‘Public trust betrayed’: Dotcom demands New Zealand apologize for extensive illegal spying
Kiwi officials have determined that the state spy agency that
monitored Mega founder Kim Dotcom broke the law in 88 similar
cases. Meanwhile Internet tycoon Dotcom is putting pressure on
officials to apologize for the wrongdoing.
Prime Minister John Key admitted the new information about the
Government Communications Security Bureau (GCSB) made for
“sobering reading” and is certain to hurt the agency’s
“I acknowledge this review will knock public confidence in
the GCSB,” said Key, who is the minister in charge of the
organization. “I expect the GCSB to always operate within the
Key ordered the review after a court ruled the GCSB’s
surveillance of Dotcom that came in the months before the January
2012 raid on his Auckland home constituted illegal spying. GCSB
officials insisted that the Dotcom controversy was an isolated
event and that a subsequent review was unnecessary.
Details of the 88 cases identified by investigators were not
made public but Dotcom took to his Twitter account to call on the
government to do the right thing. Key publicly apologized to Dotcom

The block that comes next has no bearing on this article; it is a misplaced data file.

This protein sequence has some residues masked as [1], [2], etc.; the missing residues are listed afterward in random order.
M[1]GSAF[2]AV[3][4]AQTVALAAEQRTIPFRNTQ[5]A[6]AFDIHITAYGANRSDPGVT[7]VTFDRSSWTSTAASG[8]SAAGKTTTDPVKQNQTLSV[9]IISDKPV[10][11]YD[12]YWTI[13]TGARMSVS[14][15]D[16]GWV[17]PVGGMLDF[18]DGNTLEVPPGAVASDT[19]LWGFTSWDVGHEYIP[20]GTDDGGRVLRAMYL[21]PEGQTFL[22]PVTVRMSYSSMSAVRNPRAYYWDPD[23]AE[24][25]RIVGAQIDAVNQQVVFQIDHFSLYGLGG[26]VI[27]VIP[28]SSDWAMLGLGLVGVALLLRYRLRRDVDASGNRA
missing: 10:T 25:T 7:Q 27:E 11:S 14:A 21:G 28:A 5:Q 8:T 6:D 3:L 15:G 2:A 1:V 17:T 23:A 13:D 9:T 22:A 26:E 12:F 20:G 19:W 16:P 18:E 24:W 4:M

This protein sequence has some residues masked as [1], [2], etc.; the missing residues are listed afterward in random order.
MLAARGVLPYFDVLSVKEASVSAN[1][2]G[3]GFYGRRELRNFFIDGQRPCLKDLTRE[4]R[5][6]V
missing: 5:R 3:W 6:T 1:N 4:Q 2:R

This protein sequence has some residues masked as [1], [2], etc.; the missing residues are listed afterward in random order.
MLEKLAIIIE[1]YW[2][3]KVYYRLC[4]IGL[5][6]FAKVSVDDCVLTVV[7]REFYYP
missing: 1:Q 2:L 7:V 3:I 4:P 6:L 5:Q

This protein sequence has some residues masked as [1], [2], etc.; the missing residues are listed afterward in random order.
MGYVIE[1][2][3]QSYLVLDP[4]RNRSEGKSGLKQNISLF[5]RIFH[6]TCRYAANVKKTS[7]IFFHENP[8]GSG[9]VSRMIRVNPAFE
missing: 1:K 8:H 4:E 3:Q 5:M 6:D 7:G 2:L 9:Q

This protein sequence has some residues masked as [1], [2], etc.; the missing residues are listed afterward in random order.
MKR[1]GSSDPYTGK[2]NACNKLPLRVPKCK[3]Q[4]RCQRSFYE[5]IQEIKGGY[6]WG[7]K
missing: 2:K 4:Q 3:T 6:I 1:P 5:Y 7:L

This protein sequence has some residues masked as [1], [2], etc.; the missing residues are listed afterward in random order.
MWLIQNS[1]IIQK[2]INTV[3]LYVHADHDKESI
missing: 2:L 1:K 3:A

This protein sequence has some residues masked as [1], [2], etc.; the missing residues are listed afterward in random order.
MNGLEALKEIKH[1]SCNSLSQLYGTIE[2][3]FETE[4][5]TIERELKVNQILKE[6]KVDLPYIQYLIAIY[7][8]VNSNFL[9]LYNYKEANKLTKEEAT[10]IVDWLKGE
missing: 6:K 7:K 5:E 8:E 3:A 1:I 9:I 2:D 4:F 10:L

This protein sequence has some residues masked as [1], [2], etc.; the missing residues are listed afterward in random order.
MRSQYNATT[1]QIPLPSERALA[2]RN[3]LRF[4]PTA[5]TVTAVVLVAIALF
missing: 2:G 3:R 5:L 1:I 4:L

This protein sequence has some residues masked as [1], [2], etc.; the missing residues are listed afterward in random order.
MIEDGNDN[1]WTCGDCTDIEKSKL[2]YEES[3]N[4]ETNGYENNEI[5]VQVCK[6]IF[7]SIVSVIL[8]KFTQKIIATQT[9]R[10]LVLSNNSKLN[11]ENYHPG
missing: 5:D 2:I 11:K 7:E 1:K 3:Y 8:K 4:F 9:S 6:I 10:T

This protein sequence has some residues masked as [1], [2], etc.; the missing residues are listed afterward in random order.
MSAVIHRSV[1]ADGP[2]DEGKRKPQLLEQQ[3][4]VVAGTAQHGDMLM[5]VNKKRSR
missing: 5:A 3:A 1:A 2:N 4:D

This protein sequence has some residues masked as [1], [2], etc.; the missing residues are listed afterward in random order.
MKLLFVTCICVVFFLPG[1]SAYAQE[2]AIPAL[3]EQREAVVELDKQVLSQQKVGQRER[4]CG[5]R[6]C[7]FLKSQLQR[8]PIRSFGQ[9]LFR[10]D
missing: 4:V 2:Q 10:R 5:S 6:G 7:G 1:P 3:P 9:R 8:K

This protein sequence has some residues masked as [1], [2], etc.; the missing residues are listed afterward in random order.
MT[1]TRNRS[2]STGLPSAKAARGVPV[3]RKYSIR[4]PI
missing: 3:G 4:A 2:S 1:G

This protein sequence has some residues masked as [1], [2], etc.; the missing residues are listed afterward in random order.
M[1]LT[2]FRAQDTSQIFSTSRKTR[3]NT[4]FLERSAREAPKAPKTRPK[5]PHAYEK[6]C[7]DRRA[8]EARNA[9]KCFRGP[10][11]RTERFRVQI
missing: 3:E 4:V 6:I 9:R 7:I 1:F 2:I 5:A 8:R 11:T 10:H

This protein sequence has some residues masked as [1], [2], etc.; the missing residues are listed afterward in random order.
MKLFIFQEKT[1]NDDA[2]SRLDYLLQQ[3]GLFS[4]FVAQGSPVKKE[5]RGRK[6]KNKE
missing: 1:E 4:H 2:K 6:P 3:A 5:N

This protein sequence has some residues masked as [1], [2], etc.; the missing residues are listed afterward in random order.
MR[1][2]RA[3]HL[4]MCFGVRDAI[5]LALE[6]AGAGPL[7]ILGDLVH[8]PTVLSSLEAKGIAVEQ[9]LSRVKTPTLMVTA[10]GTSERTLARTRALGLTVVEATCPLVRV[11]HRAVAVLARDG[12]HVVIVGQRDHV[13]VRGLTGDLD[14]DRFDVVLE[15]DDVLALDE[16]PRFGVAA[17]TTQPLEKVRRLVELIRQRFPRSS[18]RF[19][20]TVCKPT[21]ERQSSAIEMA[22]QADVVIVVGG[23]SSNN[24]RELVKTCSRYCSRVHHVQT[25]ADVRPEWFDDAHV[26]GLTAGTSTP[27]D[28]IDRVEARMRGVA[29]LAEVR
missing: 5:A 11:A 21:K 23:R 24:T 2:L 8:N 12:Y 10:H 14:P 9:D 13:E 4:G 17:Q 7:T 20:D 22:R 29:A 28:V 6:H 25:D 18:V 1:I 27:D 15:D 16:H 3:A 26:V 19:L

after the ordeal last year.
“I’m surprised at the scale of the breaches,” the
Megaupload founder wrote. “The Prime Minister should apologize
to those people too and inform the targets.”
Dotcom agreed with the opinion of New Zealand’s Labor party,
which called for a wider report on the government’s intelligence
policies, adding that it was the “worst feeling” upon
learning he’d been spied on. A court previously ruled it to be
within Dotcom’s rights to sue the government for damages.
“These people have to know what happened to them,” Dotcom
told The Dominion Post. “They need to have an option to take the
GCSB to court. It might have an effect on whatever happened to
them. And it’s really important at this point in time to really
have a thorough independent inquiry into the whole
Dotcom, 39, has long been the target of the US Department of Justice, which alleges that he’s cost US copyright owners over $500 million by facilitating Internet piracy.